In a keynote speech to the UK film industry last week Lord David Puttnam of Queensgate CBE, President of Film Distributors’ Association, stressed the importance of continued support and public investment in UK production.
Puttnam urged support for film distribution during this Olympic year and beyond, to allow UK cinema admissions and box-office to continue to flourish.
In announcing publication of the FDA Yearbook 2012, the release of a new cinema trailer highlighting British achievement in film, Lord Puttnam said on Tuesday, “The FDA Yearbook is packed with evidence and comment on an outstanding, modern, success story: a copyright-based business sector – in this case, film distribution – which delivers significant economic, social and cultural benefits to Britain and the wider world.
“The key to the digital future – or rather, the present – lies in forging new models, creating and sustaining new relationships with audiences. Here in Britain, we want our creative industries to remain at the forefront of the digital economy. A vital step for the technology sector is to signpost legitimate search options far more clearly and to delete links to sites that promote illegally sourced content. If the UK is to get a new Digital Copyright Exchange emerging from the Hargreaves and Hooper reviews, I hope the Government will ensure that it focuses solely on information to assist licensors and licensees to link up, rather than attempting to reinvent the wheel that is commercial trading.”
Lord Puttnam also called for a new public information campaign, once the various government-backed reviews of aspects of copyright have run their course, to illustrate the role of copyright in enabling the creative industries to develop, attract jobs and investment, and deliver valuable experiences to audiences. Intellectual Property is one of the areas in which the UK really flourishes with over 10% of national exports being derived from the creative industries.
Attention also needs to be paid, said Lord Puttnam, to the ideas being suggested to the European Commission which could result in moving away from a system of licensing rights based on national borders, to one based on the single market, “The UK still needs to do everything it can to ensure that we have a state aid regime that continues to support British film culture and the audiences for British film, just as it has done over the last few years,” he said.
Looking to more local interventions, Lord Puttnam also called upon the BFI to prioritise boosting its funding for film distribution.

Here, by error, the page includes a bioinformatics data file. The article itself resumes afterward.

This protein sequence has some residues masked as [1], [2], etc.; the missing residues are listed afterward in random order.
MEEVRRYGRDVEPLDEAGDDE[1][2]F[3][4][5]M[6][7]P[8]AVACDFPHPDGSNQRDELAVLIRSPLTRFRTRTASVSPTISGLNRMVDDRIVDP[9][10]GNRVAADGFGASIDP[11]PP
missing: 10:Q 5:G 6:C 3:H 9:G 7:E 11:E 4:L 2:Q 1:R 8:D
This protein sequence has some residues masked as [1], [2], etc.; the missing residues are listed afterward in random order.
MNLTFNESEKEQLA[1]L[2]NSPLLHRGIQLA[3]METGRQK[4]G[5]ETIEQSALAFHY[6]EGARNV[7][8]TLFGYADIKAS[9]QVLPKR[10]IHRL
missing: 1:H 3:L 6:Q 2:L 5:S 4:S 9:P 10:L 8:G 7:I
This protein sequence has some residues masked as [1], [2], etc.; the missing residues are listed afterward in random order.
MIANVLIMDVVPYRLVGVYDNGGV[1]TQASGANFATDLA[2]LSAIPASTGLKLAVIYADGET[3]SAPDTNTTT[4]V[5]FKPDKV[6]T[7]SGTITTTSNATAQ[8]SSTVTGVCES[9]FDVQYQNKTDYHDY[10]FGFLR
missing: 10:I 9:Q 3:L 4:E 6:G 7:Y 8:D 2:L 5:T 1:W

“The effectiveness of the Lottery Prints & Advertising Fund for film distribution was spelled out in the Film Policy Review report. It is the most directly targeted way to connect breakout and specialised films with their audiences and given the Review’s commendable focus on audiences, a clear strategy should be at the heart of the BFI’s forthcoming five-year plan for UK film.”
Recent research, as noted in the independent Film Policy Review report published in January, indicates British audiences respond to British stars and stories. In 2011, the top three films – Harry Potter and the Deathly Hallows Part 2, The King’s Speech and The Inbetweeners Movie – accounted for 27 million cinema visits between them. British films overall achieved a market share of 36.2% of the UK box-office.
A new compilation cinema trailer highlighting British achievement in film including stars and stories coming to cinemas in 2012 was also premiered last week. A montage of clips from 39 current and forthcoming film releases, ranging widely from Anna Karenina to Gambit, The Pirates! In An Adventure with Scientists! to The Dictator, and Prometheus to The Hobbit, the trailer, Film is GREAT, is being offered to all digital cinema screens across the UK.
Commenting on the trailer, Lord Puttnam said: “The season preview compilation trailers produced by FDA on behalf of film distributors are designed to underline the extraordinary variety of films which are available each year at the cinema. I hope this latest collaboration, showcasing many of the British faces and places showing on screens this year, will harness the spirit and energy of 2012 at the movies.”
Proudctions such as Wallace & Gromit will continue to be supported by the British government Chancellor George Osborne revealed in his budget speech on Wednesday as he unveiled a film industry-style tax break to encourage development in the sector.
Culture Secretary, Jeremy Hunt, said: “The [Film Distributors’ Association] campaign celebrates all that is fantastic about Britain. UK film is a tremendous success story and I am delighted that we can show off the best of our creative talent through the campaign.”